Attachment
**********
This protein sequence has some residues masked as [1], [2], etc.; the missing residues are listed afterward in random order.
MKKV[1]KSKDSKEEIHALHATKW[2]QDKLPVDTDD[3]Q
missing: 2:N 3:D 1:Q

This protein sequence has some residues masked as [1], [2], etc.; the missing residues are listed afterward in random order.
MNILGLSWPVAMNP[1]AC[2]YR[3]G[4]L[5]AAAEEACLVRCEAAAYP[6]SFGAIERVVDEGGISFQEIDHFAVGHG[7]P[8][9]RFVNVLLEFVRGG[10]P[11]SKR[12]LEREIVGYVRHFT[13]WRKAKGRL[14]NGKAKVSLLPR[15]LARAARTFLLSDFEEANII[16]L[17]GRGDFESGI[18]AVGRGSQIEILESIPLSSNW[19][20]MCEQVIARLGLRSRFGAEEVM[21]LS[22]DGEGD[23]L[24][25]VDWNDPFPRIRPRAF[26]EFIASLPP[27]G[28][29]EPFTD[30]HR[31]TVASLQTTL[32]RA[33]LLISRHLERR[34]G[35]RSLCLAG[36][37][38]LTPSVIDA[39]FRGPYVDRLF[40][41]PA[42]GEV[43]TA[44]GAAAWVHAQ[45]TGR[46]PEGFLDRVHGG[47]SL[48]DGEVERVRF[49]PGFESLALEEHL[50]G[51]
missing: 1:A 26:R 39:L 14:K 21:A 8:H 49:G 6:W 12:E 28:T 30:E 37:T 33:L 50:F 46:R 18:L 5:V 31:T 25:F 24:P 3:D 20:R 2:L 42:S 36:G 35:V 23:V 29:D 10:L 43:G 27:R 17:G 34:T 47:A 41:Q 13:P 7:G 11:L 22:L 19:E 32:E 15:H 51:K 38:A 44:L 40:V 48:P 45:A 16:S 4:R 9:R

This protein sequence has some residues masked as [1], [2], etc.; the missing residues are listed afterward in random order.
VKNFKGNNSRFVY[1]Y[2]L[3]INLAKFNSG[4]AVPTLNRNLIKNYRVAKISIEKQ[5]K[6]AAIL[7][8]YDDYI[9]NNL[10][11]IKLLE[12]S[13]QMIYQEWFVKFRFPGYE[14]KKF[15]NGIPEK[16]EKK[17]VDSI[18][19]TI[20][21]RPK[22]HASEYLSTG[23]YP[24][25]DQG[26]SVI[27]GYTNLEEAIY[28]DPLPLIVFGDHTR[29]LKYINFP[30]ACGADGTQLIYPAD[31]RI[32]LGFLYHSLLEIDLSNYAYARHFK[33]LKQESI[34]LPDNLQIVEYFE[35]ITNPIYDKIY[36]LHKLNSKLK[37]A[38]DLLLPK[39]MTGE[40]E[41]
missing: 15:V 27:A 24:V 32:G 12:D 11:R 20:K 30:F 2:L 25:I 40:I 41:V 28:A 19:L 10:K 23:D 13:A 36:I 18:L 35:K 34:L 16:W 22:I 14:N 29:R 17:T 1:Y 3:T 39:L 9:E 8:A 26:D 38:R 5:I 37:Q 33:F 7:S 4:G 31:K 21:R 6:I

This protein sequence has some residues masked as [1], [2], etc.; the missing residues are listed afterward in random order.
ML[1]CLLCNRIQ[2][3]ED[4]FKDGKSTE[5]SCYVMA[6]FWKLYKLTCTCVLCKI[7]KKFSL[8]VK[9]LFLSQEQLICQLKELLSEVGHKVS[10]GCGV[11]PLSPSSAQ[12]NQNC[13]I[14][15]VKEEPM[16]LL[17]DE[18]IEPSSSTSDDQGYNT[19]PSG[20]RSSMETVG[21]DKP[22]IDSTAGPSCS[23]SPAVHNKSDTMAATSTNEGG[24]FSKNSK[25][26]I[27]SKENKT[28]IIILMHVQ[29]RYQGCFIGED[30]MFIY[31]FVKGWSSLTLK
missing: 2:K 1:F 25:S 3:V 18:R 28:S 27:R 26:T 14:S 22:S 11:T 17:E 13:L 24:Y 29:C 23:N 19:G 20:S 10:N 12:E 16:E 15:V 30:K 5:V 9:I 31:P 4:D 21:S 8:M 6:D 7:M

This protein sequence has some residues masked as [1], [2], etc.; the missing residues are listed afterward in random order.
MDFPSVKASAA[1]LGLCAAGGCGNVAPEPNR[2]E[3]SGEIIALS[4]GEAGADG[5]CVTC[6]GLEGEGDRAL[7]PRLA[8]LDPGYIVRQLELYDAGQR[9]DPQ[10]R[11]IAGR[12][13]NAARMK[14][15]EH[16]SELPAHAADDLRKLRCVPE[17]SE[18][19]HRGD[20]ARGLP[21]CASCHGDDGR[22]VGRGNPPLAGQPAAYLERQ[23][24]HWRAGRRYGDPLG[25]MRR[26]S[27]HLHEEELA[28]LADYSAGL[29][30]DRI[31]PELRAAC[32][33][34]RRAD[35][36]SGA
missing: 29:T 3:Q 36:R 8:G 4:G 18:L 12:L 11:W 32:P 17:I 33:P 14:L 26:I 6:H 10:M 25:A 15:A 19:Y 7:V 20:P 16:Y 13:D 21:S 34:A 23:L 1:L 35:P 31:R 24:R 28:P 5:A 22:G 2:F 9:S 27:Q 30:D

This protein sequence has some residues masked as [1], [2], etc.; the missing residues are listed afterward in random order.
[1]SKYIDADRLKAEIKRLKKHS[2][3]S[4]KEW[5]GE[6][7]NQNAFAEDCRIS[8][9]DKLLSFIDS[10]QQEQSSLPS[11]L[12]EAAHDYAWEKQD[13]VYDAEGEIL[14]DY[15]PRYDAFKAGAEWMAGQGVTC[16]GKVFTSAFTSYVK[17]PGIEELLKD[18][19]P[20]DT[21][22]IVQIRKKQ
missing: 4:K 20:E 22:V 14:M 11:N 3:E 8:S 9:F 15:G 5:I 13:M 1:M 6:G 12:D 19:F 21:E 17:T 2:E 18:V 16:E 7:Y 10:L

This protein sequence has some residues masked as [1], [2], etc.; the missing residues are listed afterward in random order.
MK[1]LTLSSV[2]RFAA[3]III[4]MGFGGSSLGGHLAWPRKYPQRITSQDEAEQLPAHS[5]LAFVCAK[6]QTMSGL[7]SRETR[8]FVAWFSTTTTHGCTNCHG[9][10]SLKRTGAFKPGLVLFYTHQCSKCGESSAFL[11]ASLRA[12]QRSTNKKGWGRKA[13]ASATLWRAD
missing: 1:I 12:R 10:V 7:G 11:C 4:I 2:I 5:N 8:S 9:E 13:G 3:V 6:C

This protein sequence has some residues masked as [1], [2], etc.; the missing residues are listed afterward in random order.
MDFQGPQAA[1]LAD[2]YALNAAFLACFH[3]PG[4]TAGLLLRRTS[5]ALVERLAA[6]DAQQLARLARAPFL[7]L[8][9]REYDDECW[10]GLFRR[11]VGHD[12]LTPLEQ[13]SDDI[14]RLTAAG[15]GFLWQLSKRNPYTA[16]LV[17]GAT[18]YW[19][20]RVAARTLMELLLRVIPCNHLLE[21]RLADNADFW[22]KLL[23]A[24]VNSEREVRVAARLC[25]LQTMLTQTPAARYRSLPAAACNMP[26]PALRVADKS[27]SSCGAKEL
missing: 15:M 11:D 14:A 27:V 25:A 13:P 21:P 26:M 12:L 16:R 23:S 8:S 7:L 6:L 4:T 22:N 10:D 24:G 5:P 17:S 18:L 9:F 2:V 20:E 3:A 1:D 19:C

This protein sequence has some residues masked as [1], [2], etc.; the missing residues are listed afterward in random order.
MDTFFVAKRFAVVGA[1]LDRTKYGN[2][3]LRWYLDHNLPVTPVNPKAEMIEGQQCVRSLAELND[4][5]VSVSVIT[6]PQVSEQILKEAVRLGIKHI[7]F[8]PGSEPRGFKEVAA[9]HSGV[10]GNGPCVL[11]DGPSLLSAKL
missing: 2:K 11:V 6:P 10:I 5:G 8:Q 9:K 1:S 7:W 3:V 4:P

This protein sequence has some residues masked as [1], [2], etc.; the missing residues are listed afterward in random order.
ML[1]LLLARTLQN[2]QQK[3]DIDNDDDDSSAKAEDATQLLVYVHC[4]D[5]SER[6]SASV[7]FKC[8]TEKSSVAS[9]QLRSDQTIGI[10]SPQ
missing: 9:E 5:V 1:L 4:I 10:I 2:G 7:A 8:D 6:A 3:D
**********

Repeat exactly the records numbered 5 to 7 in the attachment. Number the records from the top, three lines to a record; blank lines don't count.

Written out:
This protein sequence has some residues masked as [1], [2], etc.; the missing residues are listed afterward in random order.
MDFPSVKASAA[1]LGLCAAGGCGNVAPEPNR[2]E[3]SGEIIALS[4]GEAGADG[5]CVTC[6]GLEGEGDRAL[7]PRLA[8]LDPGYIVRQLELYDAGQR[9]DPQ[10]R[11]IAGR[12][13]NAARMK[14][15]EH[16]SELPAHAADDLRKLRCVPE[17]SE[18][19]HRGD[20]ARGLP[21]CASCHGDDGR[22]VGRGNPPLAGQPAAYLERQ[23][24]HWRAGRRYGDPLG[25]MRR[26]S[27]HLHEEELA[28]LADYSAGL[29][30]DRI[31]PELRAAC[32][33][34]RRAD[35][36]SGA
missing: 29:T 3:Q 36:R 8:G 4:G 18:L 12:L 11:W 32:P 17:I 33:P 14:L 26:I 6:H 10:M 25:A 15:A 19:Y 7:V 20:P 16:Y 13:D 21:S 34:A 23:L 1:L 35:P 31:R 24:R 28:P 5:A 22:G 2:F 9:S 27:Q 30:D

This protein sequence has some residues masked as [1], [2], etc.; the missing residues are listed afterward in random order.
[1]SKYIDADRLKAEIKRLKKHS[2][3]S[4]KEW[5]GE[6][7]NQNAFAEDCRIS[8][9]DKLLSFIDS[10]QQEQSSLPS[11]L[12]EAAHDYAWEKQD[13]VYDAEGEIL[14]DY[15]PRYDAFKAGAEWMAGQGVTC[16]GKVFTSAFTSYVK[17]PGIEELLKD[18][19]P[20]DT[21][22]IVQIRKKQ
missing: 4:K 20:E 22:V 14:M 11:N 3:E 8:S 9:F 15:G 5:I 13:M 1:M 6:G 12:D 19:F 21:E 17:T 2:E 18:V 16:E 7:Y 10:L

This protein sequence has some residues masked as [1], [2], etc.; the missing residues are listed afterward in random order.
MK[1]LTLSSV[2]RFAA[3]III[4]MGFGGSSLGGHLAWPRKYPQRITSQDEAEQLPAHS[5]LAFVCAK[6]QTMSGL[7]SRETR[8]FVAWFSTTTTHGCTNCHG[9][10]SLKRTGAFKPGLVLFYTHQCSKCGESSAFL[11]ASLRA[12]QRSTNKKGWGRKA[13]ASATLWRAD
missing: 1:I 12:R 10:V 7:G 11:C 4:I 2:I 5:N 8:S 9:E 13:G 3:V 6:C